In the case of punitive home demolitions, for example, human rights organizations filed some 70 petitions to the Israeli High Court against demolitions. Every single petition was unsuccessful yet criticism about the morality and legality of the demolitions grew, both domestically and internationally. A report from a human rights organization spurred the Knesset Law Committee to hold hearings in which the Military Advocate General had to defend the demolitions. In 2004, the Israeli military established a committee to re-examine the policy and this committee recommended halting punitive demolitions. This decision lead to a ten-year moratorium on punitive demolitions (punitive demolitions were renewed in 2014, albeit on a smaller scale). While from 2004-2014 Israel continued to demolish Palestinian homes using other legal justifications, the moratorium undoubtedly saved hundreds of families from collective punishment and homelessness.
Achievements can be and often are reversed. This is the nature of human rights activism around the globe. In the case of the Separation Barrier, the Israeli High Court ruled that the route caused disproportionate harm to Palestinians and must be changed. The human rights community was instrumental in mapping the route of the barrier and documenting the harm it would cause. This served as the basis for the referral of the issue to the International Court of Justice, whose deliberations almost certainly influenced the Israeli Court. Weekly demonstrations in Palestinian villages against the Barrier also influenced the Court, leading to further modifications of the route. Israel still constructed most of the Barrier inside the West Bank. However, as a result of these modifications, some 375,000 people and 280,000 dunams (just over 69,000 acres) of West Bank land were “saved” from being encircled or isolated by the Barrier.
As these two examples illustrate, virtually every achievement is partial. The situation improves, but violations continue. A policy is amended to better respect human rights, but remains imperfect. Achievements can be and often are reversed. This is the nature of human rights activism around the globe, an inherently Sisyphean endeavour.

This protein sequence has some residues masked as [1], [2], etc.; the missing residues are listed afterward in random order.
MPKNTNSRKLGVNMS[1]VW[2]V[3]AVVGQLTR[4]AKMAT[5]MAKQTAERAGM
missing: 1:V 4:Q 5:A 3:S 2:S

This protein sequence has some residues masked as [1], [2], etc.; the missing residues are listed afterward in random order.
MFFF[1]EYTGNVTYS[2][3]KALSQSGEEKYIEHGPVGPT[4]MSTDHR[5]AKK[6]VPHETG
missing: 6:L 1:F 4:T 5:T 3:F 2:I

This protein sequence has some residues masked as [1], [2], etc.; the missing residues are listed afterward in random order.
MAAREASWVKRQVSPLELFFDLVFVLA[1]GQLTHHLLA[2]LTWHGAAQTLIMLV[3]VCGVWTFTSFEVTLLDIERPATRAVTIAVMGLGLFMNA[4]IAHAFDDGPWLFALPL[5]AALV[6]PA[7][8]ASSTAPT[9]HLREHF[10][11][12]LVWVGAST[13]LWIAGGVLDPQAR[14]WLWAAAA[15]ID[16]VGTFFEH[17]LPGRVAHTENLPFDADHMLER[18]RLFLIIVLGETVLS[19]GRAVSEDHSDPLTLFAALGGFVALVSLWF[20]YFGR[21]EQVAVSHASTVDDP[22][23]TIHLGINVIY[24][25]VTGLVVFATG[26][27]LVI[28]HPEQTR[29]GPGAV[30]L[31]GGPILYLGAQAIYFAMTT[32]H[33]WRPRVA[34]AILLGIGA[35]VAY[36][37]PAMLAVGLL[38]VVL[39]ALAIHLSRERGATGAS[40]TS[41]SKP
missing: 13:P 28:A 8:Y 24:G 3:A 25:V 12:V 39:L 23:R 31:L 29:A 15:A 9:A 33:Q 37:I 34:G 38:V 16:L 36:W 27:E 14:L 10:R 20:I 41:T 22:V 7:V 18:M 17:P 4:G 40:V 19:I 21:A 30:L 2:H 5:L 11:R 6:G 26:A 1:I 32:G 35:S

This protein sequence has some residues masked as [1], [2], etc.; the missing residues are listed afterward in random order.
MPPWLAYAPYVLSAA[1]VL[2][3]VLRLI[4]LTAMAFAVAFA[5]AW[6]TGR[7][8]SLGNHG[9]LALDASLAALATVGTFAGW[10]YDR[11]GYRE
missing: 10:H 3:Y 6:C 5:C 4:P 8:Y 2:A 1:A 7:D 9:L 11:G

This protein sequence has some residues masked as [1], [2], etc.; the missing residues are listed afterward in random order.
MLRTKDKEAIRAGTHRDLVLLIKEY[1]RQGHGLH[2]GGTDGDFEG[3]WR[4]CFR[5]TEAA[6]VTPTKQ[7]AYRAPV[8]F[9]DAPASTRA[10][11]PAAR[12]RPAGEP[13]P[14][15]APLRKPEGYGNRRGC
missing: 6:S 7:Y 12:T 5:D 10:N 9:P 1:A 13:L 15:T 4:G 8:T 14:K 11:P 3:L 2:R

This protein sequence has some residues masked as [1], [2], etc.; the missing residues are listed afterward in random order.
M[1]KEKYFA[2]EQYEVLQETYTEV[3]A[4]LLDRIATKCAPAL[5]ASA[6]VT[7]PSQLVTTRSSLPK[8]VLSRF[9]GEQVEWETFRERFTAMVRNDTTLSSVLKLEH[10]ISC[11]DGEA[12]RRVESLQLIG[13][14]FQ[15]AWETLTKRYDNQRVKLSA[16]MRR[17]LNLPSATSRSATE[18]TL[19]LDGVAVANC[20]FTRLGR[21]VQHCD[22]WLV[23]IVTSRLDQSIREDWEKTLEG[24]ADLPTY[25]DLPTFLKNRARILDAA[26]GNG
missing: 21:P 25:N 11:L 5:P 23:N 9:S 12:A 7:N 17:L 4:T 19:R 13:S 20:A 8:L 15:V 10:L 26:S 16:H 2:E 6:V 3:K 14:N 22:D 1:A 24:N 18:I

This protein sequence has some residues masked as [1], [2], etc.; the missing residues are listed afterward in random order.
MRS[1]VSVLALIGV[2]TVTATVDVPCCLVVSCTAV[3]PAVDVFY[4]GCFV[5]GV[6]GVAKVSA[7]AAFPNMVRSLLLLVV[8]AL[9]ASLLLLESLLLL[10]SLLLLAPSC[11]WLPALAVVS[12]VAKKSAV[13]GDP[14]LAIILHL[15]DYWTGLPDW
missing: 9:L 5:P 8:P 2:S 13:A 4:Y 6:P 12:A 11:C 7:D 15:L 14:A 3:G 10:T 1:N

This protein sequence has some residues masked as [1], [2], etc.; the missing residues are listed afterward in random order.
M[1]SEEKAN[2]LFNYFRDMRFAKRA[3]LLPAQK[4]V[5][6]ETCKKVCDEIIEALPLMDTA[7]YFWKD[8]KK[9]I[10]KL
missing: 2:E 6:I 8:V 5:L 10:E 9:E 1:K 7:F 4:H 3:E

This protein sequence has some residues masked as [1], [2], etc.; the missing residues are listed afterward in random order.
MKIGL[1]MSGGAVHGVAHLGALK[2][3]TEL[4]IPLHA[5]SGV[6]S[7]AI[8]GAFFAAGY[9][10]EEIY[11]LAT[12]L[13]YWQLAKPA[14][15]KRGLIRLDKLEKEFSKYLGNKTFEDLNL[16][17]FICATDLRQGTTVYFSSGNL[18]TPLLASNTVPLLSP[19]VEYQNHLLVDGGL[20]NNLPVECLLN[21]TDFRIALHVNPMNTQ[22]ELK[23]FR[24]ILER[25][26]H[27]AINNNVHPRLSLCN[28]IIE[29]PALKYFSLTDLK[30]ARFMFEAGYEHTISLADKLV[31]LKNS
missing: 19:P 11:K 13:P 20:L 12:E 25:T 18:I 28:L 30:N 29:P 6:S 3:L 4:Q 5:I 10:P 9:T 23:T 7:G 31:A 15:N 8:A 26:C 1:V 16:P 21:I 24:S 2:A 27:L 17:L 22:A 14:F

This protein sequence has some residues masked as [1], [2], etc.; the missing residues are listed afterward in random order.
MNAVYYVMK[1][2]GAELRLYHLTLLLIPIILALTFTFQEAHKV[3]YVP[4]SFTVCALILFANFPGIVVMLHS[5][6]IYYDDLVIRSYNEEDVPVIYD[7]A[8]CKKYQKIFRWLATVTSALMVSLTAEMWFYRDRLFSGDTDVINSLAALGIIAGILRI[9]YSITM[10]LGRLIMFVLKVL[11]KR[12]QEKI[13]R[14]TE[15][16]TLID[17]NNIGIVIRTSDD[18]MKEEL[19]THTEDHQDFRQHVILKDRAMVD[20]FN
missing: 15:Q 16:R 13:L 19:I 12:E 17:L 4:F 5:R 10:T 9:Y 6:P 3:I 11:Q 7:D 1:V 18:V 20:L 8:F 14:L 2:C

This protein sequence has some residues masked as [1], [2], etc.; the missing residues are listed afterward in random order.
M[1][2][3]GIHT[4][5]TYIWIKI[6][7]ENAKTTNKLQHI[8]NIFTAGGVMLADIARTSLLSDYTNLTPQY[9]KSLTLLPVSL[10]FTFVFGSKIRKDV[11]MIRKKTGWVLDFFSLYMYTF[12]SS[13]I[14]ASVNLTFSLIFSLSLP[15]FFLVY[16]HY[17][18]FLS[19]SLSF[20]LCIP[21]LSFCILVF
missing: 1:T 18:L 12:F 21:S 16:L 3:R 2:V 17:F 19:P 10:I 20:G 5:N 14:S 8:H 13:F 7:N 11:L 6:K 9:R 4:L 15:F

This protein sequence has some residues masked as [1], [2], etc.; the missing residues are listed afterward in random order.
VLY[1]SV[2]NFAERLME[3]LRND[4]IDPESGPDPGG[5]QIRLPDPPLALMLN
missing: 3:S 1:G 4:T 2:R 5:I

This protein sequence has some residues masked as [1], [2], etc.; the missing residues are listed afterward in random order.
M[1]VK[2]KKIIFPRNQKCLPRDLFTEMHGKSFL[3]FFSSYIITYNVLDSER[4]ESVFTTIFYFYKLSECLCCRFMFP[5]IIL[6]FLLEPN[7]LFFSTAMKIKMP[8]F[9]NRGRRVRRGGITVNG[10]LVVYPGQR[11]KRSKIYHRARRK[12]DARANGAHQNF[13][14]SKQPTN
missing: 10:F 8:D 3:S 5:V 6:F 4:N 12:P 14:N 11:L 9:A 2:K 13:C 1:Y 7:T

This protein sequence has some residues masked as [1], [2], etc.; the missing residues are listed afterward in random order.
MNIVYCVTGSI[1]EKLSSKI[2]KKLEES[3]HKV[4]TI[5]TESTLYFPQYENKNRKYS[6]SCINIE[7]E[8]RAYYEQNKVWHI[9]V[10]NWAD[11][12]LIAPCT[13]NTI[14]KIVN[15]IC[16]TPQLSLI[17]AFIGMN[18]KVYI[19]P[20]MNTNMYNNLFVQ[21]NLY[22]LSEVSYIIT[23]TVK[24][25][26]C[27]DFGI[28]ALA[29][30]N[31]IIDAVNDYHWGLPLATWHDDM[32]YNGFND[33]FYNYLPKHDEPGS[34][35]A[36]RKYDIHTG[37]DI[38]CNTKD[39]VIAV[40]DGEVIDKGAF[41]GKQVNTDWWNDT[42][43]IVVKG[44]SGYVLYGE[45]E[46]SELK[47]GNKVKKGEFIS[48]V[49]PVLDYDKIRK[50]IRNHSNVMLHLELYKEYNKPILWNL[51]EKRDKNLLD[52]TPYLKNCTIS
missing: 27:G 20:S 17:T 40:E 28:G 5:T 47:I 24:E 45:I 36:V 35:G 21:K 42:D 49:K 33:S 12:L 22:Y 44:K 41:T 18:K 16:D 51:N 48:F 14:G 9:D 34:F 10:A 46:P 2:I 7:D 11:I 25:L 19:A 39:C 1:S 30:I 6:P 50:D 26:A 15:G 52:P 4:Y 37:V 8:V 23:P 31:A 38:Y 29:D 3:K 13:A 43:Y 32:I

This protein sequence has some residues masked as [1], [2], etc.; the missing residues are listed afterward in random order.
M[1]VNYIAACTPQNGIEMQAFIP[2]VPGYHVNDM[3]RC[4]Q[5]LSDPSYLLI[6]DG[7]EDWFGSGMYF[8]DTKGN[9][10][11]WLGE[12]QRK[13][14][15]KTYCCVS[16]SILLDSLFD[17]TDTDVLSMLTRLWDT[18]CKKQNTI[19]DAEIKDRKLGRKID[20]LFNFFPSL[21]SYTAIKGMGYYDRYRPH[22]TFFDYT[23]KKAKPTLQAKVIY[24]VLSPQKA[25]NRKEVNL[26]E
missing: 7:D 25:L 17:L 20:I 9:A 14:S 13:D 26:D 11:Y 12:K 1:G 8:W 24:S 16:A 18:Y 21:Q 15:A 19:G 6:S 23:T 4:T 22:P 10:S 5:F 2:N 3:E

From the fourteen case studies, three tools emerged as highly significant in every achievement: documentation and analysis of the problem; litigation to Israel’s High Court of Justice; and mobilizing international policymakers to push for positive change. Three other tools had significantly weaker scores: mobilizing the Israeli public to champion Palestinian human rights (no surprise given the Israeli public hostility to this issue); direct engagement with Israeli policymakers (punitive house demolitions is one of the rare cases where the Knesset played a positive role); and leveraging Palestinian popular protest. Two tools were too new to be quantified but have the potential to be significant: video documentation and pursuing international accountability, given Palestine’s accession to the International Criminal Court.
Several lessons emerged from this analysis. First, no single tool is going to work in isolation; we must combine domestic and international advocacy to be effective. This does not mean every organization has to pursue every strategy; in fact it is better if organizations develop their relative advantage. And human rights organizations have to understand their place within the larger system that influences human rights. Our documentation and analysis has galvanized humanitarian agencies, the press, private attorneys as well as political actors, who then amplify the human rights message. Invariably this is what proves successful.
Israeli occupation is more entrenched than ever, with increasing violence and violations of rights. It can be hard to see our impact in such a reality. But as Emma Naughton and Kevin Kelpin argue, social change “happens incrementally and slowly, but it does happen. Activists and donors should celebrate the small wins along the way.” Indeed, recognizing and learning from these small wins strengthens our ability to bring about larger victories in the future.